Rights worldwide, not only in the Arab or third world, have been violated by the U.S. as is evident from the surveillance scandal in which it has unceasingly monitored all of humanity and convicted the accused despite their innocence.
The question, or rather, questions that are still being raised include the following: Is it possible to say that in a so-called democratic world the United States has no limits? Will this discovery, which exposed the stripping of state freedoms and human rights, push the world’s peoples to reconsider the history of their relationship with a country that is no longer the only superpower but is eavesdropping on their citizens and others? Do we blame those deceivers or ourselves because we willingly accepted being the victim of “advanced” deception and did not stop to wonder about the fact that this “great” country has behaved this way with its closest allies?
The surveillance scandal, with all its ramifications, has proved earth-shattering. Suffice it to say, it clarified the fact that citizens of the United States are not free and do not exercise lives free from monitoring and control. They are all, without exception, branded as suspects. I admit that I was like other world citizens who were placed under strict control. I believed that the network of American eavesdropping was primarily international and not domestic, focusing on heads of state and other senior politicians in various countries. I was surprised to find this year that the surveillance extends to all nationalities, phones old and new, from East to West and from the jungles of Africa to the forests of China. All words are recorded, examined and analyzed, no matter how trivial or special.
If you add this to the work of satellites orbiting the earth that monitor people’s movements from above, we find that activities and residences are also monitored. Everyone from the potato seller in Cairo to the khat vendor in Sanaa are subject to this kind of meta-censorship. It isn’t too hard now to peep into a house and see what happens there. Such precautions should not be based on curiosity or infringing on personal privacy. But politicians there claim that it is an integral part of protecting the United States, the leader of the free world as it was called in the ‘50s and ‘60s when it led humanity to democracy, freedom of expression and the promotion of human rights. This same superpower claims these actions are “venerable” and that its military bases stationed across three-quarters of the globe have the right to protect themselves at home and most of all abroad.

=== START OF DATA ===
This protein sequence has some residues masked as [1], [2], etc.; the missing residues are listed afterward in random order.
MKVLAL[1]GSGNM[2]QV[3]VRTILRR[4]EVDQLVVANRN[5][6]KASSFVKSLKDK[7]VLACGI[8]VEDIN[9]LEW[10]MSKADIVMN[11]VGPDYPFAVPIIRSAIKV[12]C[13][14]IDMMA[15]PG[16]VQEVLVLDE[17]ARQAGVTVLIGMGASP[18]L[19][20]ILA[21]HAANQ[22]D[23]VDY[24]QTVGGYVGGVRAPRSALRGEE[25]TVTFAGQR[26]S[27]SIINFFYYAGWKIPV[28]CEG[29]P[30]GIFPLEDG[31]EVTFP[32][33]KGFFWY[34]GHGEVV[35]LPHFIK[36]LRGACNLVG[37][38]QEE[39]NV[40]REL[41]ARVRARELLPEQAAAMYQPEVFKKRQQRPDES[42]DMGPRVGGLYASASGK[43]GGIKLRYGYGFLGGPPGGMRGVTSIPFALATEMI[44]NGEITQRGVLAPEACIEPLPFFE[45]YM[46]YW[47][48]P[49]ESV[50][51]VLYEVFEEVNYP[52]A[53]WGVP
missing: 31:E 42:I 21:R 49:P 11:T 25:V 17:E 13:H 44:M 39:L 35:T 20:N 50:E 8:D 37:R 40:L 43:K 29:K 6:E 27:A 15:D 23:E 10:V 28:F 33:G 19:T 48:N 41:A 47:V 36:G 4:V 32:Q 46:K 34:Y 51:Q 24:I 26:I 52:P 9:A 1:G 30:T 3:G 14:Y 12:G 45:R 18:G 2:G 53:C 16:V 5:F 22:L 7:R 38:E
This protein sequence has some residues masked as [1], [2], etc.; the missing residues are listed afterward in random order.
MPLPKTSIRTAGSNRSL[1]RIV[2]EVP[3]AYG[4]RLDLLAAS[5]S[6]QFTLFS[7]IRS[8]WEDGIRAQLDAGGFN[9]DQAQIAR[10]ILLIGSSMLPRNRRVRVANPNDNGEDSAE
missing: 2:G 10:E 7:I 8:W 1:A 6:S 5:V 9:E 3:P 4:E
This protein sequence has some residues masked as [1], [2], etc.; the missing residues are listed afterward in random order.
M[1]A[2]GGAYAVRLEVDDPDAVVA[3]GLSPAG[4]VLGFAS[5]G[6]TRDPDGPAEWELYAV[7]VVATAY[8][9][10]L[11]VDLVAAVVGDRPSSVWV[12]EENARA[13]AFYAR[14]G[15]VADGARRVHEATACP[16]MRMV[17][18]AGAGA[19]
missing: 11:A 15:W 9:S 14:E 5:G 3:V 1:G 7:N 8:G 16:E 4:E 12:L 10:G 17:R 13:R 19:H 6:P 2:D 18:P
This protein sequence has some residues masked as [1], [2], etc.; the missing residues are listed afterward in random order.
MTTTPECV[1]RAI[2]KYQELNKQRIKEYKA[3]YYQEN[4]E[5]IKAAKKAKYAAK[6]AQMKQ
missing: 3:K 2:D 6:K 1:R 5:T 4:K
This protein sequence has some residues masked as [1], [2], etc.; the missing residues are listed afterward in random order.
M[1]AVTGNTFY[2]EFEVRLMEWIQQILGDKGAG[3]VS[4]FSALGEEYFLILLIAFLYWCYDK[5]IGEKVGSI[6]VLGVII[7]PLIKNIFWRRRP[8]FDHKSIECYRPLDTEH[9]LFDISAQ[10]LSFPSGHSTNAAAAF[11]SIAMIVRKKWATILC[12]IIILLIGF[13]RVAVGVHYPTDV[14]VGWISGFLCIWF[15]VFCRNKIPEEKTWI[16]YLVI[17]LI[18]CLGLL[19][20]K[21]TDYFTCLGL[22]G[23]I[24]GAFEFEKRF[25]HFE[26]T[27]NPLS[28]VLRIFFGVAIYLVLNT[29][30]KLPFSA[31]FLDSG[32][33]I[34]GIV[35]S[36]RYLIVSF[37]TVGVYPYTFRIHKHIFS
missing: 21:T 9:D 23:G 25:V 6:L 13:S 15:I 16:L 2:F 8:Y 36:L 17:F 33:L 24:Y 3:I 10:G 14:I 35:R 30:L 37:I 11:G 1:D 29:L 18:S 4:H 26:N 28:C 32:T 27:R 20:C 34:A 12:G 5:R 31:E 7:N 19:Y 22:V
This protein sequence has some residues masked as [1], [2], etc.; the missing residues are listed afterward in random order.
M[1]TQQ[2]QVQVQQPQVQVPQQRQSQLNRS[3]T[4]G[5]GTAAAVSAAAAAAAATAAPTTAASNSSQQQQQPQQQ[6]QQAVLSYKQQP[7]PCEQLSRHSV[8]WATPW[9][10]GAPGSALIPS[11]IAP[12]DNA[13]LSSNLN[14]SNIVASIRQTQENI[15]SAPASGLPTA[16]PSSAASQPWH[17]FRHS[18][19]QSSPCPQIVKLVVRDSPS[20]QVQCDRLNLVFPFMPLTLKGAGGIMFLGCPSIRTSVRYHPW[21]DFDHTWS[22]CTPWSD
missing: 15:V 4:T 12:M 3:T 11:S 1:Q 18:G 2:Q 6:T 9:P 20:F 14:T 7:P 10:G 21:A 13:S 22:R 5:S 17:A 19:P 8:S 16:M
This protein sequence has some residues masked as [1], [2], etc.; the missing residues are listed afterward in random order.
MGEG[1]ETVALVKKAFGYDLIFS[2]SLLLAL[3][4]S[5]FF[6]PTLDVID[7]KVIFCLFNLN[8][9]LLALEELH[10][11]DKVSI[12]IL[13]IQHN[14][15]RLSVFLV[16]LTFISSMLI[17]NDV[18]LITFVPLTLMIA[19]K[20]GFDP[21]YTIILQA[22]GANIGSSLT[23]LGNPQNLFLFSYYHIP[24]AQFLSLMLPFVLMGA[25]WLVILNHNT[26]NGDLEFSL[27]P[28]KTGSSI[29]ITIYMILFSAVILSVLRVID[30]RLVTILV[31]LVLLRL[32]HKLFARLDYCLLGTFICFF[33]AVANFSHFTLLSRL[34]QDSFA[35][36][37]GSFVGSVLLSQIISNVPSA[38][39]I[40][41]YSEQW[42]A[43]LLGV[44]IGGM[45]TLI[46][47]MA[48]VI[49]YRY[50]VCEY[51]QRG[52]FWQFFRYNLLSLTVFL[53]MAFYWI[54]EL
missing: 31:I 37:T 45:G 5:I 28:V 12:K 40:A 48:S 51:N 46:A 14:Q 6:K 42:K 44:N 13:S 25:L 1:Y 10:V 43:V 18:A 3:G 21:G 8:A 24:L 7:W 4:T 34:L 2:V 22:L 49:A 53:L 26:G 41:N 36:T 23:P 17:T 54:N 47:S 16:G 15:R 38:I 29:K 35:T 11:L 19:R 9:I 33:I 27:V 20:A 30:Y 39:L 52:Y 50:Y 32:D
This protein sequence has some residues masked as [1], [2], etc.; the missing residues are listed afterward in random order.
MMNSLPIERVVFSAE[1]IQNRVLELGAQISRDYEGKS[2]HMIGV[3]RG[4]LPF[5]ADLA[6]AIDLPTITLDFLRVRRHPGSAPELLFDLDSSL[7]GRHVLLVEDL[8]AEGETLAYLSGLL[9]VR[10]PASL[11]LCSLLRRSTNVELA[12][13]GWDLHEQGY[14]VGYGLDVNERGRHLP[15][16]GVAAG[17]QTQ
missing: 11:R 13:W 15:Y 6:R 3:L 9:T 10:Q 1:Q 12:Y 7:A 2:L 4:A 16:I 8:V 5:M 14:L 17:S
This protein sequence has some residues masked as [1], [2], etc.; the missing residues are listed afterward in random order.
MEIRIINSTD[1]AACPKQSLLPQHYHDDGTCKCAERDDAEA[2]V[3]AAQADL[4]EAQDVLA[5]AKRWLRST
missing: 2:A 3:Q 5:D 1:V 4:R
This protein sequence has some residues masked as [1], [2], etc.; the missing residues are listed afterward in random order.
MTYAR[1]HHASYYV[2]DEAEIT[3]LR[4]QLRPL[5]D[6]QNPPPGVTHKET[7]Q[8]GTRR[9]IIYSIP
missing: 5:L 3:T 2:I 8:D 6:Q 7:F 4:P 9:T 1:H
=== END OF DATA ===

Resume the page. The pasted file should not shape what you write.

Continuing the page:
I hope that the world’s populations are not deluded by the vocabulary the U.S. has diffused, including freedom of expression, human rights, the rights of self-determination and other definitions in the vocabulary of freedom which they have branded upon our minds. This vocabulary, in essence, expresses the urgent need for change and still connotes a sense of hope and goodness for humans now and in the future. If the country which advocated and allegedly adopted them has now abandoned and distorted them with their own hands and sees all people as guilty until proven innocent, this does not diminish the importance of the vocabulary of freedom or people’s need for these concepts. This sufficiently proves that [the U.S.] lacks human justice and oppresses and disregards human dignity and freedoms.